Ch Ourgang I Want It Now
– Litter 13 –
Jitt was my special baby, she was the littley of her litter but she was so beautiful in the head department that she just had to stay. Highly intelligent and extremely conniving and stubborn, she challenged my will and my training ability from the day she was born to the day she left us. She had likes and dislikes of people and would work out ways to get rid of / upset the people she didnt like. My friend Shaz she would wait until she had her hands full then nip her on the back of the knees, all because Shaz thought she would join in on a game of rough and tumble I was having with Jitt when she was a young puppy and Jitt did not approve – this lead her to have a lifetime grudge against Sharon, she never forgot.
She was a “special” dog, neurotic – yes, strange – yes, highly intelligent – definitely, loving – devoted to me, cuddly – yes, caring – yes, she was not the easiest dog in the world to live with but she was my special baby and her smiles and joy in things would always lift my spirits and cheer me up no matter how bad things got, she would just crawl into my lap and let me ball my eyes out like none of the others do which I still miss to this day, she genuinely cared about my wellbeing, not just what she would get out of it though she did like to be treated like a princess and believed she was better than everyone else.
Jitt was mine through and through and would follow me everywhere, she showed though she did not particularly like it, she enjoyed the outing and being with me but did not like the stress of the ring. She liked to be shop dog though we couldn’t have her out often as she would like to patrol the shop and make sure nobody took anything – especially treats, if you took treats you got your foot nudged and stared at until you paid for them. She is the only dog I knew that would actually bat her eyelashes, she would jump up on the treats look at them – look at the person standing near – bat her eyes as if to say – they are here – I am here – you CAN give me one … she knew she was not allowed to take them though she could easily reach them and also knew that I would not object if people gave her one.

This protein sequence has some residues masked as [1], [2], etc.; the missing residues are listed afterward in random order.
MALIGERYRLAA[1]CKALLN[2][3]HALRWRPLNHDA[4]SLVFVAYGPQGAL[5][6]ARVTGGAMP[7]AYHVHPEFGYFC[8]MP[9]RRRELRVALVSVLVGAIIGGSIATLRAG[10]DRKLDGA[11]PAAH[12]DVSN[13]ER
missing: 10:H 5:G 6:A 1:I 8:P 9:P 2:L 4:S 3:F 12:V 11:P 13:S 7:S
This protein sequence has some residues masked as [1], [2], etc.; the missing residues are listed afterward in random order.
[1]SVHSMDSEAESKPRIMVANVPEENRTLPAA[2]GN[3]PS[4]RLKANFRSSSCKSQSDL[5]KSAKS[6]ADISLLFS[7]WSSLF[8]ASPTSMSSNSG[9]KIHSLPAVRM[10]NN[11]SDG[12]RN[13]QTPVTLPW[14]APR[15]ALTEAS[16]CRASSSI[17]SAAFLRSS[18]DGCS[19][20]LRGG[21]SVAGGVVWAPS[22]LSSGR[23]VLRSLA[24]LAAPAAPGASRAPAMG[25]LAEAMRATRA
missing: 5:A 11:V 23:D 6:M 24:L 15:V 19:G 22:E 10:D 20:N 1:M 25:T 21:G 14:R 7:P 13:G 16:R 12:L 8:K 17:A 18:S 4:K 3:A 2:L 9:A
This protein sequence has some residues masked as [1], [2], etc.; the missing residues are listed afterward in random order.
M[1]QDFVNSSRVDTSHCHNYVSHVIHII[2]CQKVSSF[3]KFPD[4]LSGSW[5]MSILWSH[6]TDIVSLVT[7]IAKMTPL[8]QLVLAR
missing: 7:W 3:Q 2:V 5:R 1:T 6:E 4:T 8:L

At a year old Jitt had an accident out in a country field, I had let the dogs out for a run in a field of longish grass to give them a run around. They were all playing chasings and I didn’t realise there was a ditch in the field – all of them jumped this ditch except Jitt who was watching the others and did not realise it was there until too late and she hit that bank head on at full speed – she split her lip down her chin open badly, what I didn’t know was that she had actually compacted the first three vertebrae in her neck – the vets when they discovered this said she was lucky not to have died, a less muscular breed probably would have snapped their neck. This lead to a lifetime of pain and intermittent limping for her as the nerves pinched in her neck. I spent her entire life going to the chiro then the massage people, this certainly helped but her flyball career which was just about to start was finished before it started.
At home she didn’t particularly like being part of a pack and loved it when she got devoted attention (nights when I would only have one dog it would be Jitt), weekends when I went away it would just be her and Fred with Glenn which she loved the attention he gave her. She did not travel well so often got left at home and loved making me jealous when I got home (hugging the person she had been left at home with and looking at me as if to say – see I love them more than you as you left me!) It was extremely funny (to me) if this was Belinda whom she had sort of a love / hate relationship with as she would ignore Belinda all weekend except at breakfast & dinner time until the moment I came home and then Bel would get hugged to death and Jitt’s hugs were not gentle, much to Belinda’s disgust.